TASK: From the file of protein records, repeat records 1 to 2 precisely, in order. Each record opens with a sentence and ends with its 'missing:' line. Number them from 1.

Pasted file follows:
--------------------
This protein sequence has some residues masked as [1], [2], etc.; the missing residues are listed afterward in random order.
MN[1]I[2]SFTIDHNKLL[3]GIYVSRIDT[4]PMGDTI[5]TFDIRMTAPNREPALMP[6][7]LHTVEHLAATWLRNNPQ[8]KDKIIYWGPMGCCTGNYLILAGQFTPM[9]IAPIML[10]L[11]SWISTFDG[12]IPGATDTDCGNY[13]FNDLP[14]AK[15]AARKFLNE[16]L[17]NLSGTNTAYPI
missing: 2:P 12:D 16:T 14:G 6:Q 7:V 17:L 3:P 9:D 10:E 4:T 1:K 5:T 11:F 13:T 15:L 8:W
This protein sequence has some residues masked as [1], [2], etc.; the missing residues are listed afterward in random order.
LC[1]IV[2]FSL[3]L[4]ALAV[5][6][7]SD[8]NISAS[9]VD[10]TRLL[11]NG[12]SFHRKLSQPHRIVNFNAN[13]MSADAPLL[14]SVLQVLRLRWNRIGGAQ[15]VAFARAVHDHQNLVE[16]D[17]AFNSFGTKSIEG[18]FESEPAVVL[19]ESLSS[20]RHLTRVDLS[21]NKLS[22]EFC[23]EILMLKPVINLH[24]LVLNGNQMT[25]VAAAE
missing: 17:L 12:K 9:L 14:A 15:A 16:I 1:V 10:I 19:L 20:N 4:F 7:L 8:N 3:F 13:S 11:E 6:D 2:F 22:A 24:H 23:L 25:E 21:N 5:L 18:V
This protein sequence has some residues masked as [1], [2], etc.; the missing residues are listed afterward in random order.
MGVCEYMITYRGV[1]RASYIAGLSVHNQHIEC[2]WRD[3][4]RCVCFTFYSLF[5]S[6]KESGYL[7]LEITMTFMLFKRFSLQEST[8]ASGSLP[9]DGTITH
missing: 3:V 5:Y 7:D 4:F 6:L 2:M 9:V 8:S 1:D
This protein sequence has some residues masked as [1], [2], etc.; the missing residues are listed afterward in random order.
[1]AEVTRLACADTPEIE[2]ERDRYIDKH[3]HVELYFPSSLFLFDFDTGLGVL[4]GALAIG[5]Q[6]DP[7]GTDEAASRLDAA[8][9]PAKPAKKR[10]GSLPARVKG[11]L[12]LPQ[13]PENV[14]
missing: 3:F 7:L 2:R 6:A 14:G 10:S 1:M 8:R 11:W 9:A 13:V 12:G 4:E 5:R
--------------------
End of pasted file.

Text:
This protein sequence has some residues masked as [1], [2], etc.; the missing residues are listed afterward in random order.
MN[1]I[2]SFTIDHNKLL[3]GIYVSRIDT[4]PMGDTI[5]TFDIRMTAPNREPALMP[6][7]LHTVEHLAATWLRNNPQ[8]KDKIIYWGPMGCCTGNYLILAGQFTPM[9]IAPIML[10]L[11]SWISTFDG[12]IPGATDTDCGNY[13]FNDLP[14]AK[15]AARKFLNE[16]L[17]NLSGTNTAYPI
missing: 2:P 12:D 16:T 14:G 6:Q 7:V 17:L 3:P 9:D 10:E 4:T 1:K 5:T 11:F 13:T 15:L 8:W
This protein sequence has some residues masked as [1], [2], etc.; the missing residues are listed afterward in random order.
LC[1]IV[2]FSL[3]L[4]ALAV[5][6][7]SD[8]NISAS[9]VD[10]TRLL[11]NG[12]SFHRKLSQPHRIVNFNAN[13]MSADAPLL[14]SVLQVLRLRWNRIGGAQ[15]VAFARAVHDHQNLVE[16]D[17]AFNSFGTKSIEG[18]FESEPAVVL[19]ESLSS[20]RHLTRVDLS[21]NKLS[22]EFC[23]EILMLKPVINLH[24]LVLNGNQMT[25]VAAAE
missing: 17:L 12:K 9:L 14:A 15:A 16:I 1:V 10:I 19:L 20:N 4:F 7:L 8:N 3:F 13:S 11:E 6:D 2:F 22:A 24:H 23:L 25:E 21:N 5:L 18:V